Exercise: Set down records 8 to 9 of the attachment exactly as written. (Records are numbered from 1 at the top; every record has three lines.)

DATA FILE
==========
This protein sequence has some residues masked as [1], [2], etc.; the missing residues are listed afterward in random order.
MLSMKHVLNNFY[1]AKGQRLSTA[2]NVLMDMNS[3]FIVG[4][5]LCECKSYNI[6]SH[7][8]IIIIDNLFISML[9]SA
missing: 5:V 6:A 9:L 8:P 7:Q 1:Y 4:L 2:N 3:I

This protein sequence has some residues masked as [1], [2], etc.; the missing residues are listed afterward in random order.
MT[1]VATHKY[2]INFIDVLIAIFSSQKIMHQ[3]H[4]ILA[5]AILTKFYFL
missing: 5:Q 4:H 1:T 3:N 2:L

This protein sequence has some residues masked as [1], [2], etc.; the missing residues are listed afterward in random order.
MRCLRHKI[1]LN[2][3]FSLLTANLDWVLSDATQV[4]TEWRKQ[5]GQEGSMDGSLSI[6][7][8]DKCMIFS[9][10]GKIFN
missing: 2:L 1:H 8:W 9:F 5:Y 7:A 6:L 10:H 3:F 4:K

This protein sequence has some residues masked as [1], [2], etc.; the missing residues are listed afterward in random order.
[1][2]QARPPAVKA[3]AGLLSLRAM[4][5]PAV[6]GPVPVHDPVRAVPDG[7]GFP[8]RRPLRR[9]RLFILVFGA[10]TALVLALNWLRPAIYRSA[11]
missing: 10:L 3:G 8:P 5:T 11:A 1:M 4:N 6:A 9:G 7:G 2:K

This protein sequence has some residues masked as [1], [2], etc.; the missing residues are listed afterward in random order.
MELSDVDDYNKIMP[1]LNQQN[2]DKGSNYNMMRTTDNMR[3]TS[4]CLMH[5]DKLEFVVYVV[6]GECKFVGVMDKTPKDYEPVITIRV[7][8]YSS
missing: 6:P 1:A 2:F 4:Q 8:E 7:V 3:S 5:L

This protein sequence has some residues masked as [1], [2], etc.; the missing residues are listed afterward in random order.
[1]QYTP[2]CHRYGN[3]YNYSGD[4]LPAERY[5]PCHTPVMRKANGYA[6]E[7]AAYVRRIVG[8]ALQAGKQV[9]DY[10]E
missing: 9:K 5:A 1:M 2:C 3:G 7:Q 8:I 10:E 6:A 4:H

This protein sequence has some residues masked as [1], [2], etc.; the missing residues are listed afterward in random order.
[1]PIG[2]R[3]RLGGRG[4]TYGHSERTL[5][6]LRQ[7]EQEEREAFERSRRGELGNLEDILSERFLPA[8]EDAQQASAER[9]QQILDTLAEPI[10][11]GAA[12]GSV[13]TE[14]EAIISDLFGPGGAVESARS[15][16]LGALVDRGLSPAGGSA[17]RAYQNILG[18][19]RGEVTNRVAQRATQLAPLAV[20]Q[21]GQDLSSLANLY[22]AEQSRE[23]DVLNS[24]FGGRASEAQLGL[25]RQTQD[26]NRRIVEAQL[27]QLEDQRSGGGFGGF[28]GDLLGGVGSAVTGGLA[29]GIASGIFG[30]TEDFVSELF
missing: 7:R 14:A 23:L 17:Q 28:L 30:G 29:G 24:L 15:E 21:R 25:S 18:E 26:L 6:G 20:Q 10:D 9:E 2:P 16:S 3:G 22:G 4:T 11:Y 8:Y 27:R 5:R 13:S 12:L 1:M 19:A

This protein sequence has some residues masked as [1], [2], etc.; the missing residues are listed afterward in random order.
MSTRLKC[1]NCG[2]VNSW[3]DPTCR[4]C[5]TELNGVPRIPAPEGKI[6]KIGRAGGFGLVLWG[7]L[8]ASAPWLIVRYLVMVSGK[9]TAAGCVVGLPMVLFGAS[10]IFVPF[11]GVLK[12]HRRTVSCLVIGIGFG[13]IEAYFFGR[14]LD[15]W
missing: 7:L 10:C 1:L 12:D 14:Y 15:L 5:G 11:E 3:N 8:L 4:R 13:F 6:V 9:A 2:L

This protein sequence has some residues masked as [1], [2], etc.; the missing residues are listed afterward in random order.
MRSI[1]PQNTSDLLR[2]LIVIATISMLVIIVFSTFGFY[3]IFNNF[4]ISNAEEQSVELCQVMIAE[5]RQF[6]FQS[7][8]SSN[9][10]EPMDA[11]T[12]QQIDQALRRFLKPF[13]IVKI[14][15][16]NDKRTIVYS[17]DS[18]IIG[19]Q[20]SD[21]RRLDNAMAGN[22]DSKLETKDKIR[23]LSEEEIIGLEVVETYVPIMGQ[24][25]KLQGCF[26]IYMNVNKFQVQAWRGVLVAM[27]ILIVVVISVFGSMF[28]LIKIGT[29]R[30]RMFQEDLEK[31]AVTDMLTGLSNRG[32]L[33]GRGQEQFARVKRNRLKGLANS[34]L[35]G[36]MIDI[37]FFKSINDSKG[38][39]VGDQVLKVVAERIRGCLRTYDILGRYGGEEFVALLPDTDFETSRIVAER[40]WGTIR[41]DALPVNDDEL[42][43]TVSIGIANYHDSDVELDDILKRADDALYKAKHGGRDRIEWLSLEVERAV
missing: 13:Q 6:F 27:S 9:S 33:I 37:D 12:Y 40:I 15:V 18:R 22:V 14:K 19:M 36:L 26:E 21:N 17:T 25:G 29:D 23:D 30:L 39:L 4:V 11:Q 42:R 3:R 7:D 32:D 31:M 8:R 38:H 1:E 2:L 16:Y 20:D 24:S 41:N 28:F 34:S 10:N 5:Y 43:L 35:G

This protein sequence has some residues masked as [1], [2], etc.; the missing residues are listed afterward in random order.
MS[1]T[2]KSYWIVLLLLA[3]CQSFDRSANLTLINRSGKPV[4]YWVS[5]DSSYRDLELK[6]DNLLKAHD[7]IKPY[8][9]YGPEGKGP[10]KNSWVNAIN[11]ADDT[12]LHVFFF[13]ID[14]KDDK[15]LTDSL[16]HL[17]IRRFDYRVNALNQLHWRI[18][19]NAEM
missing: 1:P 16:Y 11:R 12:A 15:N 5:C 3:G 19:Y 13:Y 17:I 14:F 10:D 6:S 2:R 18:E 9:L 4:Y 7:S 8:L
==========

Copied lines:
This protein sequence has some residues masked as [1], [2], etc.; the missing residues are listed afterward in random order.
MSTRLKC[1]NCG[2]VNSW[3]DPTCR[4]C[5]TELNGVPRIPAPEGKI[6]KIGRAGGFGLVLWG[7]L[8]ASAPWLIVRYLVMVSGK[9]TAAGCVVGLPMVLFGAS[10]IFVPF[11]GVLK[12]HRRTVSCLVIGIGFG[13]IEAYFFGR[14]LD[15]W
missing: 7:L 10:C 1:L 12:D 14:Y 15:L 5:G 11:E 3:N 8:L 4:R 13:F 6:V 9:A 2:L

This protein sequence has some residues masked as [1], [2], etc.; the missing residues are listed afterward in random order.
MRSI[1]PQNTSDLLR[2]LIVIATISMLVIIVFSTFGFY[3]IFNNF[4]ISNAEEQSVELCQVMIAE[5]RQF[6]FQS[7][8]SSN[9][10]EPMDA[11]T[12]QQIDQALRRFLKPF[13]IVKI[14][15][16]NDKRTIVYS[17]DS[18]IIG[19]Q[20]SD[21]RRLDNAMAGN[22]DSKLETKDKIR[23]LSEEEIIGLEVVETYVPIMGQ[24][25]KLQGCF[26]IYMNVNKFQVQAWRGVLVAM[27]ILIVVVISVFGSMF[28]LIKIGT[29]R[30]RMFQEDLEK[31]AVTDMLTGLSNRG[32]L[33]GRGQEQFARVKRNRLKGLANS[34]L[35]G[36]MIDI[37]FFKSINDSKG[38][39]VGDQVLKVVAERIRGCLRTYDILGRYGGEEFVALLPDTDFETSRIVAER[40]WGTIR[41]DALPVNDDEL[42][43]TVSIGIANYHDSDVELDDILKRADDALYKAKHGGRDRIEWLSLEVERAV
missing: 13:Q 6:F 27:S 9:S 33:I 37:D 12:Y 40:I 15:V 18:R 22:V 14:K 19:M 36:L 26:E 21:N 17:T 25:G 29:D 23:D 30:L 39:L 4:V 11:Q 42:R 3:R 7:D 32:D 31:M 8:R 38:H 1:E 2:L 16:Y 20:D 24:S 41:N 28:F 34:S 10:N 5:Y 43:L 35:G